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Trump's election denial keeps targeting Black voters

With an attack on Detroit over the weekend, Donald Trump continued his pattern of making baseless claims of election fraud in cities with large Black populations.


During a campaign stop in Michigan on Saturday, Donald Trump continued his pattern of attacking cities with large Black populations with false claims of election fraud.

This time, it was the D.

"We gotta watch Detroit. Boy-oh-boy-oh-boy," he said. "They had such horrible abuse. You know they had more ballots — you know this — they had more ballots than they had voters. Do you know that? Gee. And they didn’t want to, you know, go into that."

Two quick things you should know. First, there were not more ballots than voters, as multiple fact checks confirmed. In fact, Michigan courts rejected all of Trump and his supporters’ claims of election fraud following the 2020 election.

Second, Detroit is nearly 78% Black.

These latest remarks were simply Trump pushing the same racist nonsense he pushed after his failed campaign, accusing cities with large Black populations like Detroit, Atlanta (48% Black) and Philadelphia (40% Black) of cheating him out of a victory over Joe Biden. Trump, who’s told his followers that poll watching will be more important than voting itself in this fall’s election, also urged his supporters in December to travel to them to watch voters.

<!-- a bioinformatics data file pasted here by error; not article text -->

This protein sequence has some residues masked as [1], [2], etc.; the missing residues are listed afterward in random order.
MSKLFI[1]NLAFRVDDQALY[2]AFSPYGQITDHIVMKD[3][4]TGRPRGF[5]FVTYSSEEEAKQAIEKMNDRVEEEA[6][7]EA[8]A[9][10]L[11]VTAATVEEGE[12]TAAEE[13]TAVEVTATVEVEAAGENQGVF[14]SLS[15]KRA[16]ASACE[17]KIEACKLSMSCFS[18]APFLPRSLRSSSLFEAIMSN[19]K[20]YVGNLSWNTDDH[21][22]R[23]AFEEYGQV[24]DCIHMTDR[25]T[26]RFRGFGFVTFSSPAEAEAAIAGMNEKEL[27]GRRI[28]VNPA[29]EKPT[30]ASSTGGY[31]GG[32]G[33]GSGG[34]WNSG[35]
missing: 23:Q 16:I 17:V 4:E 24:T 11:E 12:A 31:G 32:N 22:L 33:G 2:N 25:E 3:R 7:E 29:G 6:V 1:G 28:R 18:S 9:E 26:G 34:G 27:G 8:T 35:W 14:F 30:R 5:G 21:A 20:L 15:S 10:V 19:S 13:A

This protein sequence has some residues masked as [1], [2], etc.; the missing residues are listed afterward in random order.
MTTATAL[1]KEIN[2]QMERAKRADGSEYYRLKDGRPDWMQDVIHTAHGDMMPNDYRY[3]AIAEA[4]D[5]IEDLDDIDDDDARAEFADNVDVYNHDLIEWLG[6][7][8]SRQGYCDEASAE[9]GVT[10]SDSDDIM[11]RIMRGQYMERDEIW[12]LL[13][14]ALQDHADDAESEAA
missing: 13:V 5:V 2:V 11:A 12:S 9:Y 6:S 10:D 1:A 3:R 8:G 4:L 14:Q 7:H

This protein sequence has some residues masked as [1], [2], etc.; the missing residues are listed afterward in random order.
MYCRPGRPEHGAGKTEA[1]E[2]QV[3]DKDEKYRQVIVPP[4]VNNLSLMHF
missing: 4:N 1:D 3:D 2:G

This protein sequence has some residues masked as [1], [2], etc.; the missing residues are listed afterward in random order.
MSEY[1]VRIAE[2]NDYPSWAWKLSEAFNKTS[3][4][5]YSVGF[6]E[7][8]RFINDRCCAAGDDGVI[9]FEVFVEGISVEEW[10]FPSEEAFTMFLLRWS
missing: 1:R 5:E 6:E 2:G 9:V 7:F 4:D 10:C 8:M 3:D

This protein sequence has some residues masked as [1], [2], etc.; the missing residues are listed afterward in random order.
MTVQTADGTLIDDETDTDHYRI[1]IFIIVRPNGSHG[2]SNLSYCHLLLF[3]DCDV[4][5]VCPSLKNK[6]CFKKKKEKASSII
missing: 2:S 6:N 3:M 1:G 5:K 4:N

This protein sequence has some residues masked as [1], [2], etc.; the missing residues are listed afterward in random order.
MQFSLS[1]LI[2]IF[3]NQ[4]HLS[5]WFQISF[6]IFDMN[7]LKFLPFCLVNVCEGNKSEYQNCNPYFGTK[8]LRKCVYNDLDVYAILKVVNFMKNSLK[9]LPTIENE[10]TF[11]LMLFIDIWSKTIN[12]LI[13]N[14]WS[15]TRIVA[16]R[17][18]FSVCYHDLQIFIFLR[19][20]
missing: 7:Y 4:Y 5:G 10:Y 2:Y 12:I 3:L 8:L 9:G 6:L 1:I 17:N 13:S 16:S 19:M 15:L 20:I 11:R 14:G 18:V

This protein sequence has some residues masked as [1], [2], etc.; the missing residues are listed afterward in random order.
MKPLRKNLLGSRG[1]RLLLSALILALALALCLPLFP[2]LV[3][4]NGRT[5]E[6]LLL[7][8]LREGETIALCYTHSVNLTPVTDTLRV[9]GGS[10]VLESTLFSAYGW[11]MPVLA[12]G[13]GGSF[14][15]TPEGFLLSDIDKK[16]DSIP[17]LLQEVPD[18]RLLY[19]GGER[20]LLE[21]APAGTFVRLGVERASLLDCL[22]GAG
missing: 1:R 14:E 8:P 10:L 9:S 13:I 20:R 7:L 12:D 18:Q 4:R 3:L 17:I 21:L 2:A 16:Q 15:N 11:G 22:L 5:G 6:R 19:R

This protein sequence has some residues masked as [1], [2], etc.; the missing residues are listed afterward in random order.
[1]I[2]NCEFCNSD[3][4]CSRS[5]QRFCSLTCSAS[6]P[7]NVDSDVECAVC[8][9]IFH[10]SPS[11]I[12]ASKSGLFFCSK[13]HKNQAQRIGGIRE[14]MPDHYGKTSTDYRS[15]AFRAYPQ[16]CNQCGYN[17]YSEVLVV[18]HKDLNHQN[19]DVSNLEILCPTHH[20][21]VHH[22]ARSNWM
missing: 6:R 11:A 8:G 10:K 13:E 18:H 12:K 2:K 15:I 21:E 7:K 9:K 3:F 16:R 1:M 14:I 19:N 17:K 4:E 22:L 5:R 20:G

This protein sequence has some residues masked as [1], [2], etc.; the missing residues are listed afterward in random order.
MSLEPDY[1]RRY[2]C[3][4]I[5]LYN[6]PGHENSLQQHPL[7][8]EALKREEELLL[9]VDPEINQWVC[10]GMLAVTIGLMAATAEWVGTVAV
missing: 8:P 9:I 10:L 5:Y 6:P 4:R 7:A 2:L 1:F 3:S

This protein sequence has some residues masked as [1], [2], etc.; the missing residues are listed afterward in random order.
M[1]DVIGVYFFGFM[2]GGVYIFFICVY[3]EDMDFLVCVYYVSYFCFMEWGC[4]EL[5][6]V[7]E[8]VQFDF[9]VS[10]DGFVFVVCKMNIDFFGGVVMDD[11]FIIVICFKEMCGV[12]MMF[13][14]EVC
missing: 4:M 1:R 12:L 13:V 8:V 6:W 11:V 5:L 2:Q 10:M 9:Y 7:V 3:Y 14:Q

The Motor City has apparently weighed heavily on Trump ever since Biden beat him in Michigan. Last year, the Detroit News reviewed recordings of Trump from 2020 speaking with election officials in Wayne County, which includes Detroit, and urging them not to certify their votes and affirm Biden’s election victory in the state. 

“Everybody knows Detroit is crooked as hell,” he reportedly said.

(Neither Trump nor the two other people on the recordings disputed a summary of them provided by the News. A fourth person on the recordings died in 2021.)

Lest you believe, for some strange reason, that Trump’s election conspiracy theories were going to cease in the lead-up to 2020, Saturday is proof to the contrary. And it’s notable that Trump is continuing this attack on cities with large Black populations during a time when his campaign has been hyping his alleged support among Black people. On one hand, he and his followers are trying to project confidence (however delusional it may be) that Black people will vote for him in sizable numbers this November. 

But his conspiratorial attacks on these cities show his clear — and warranted — concern that they won’t.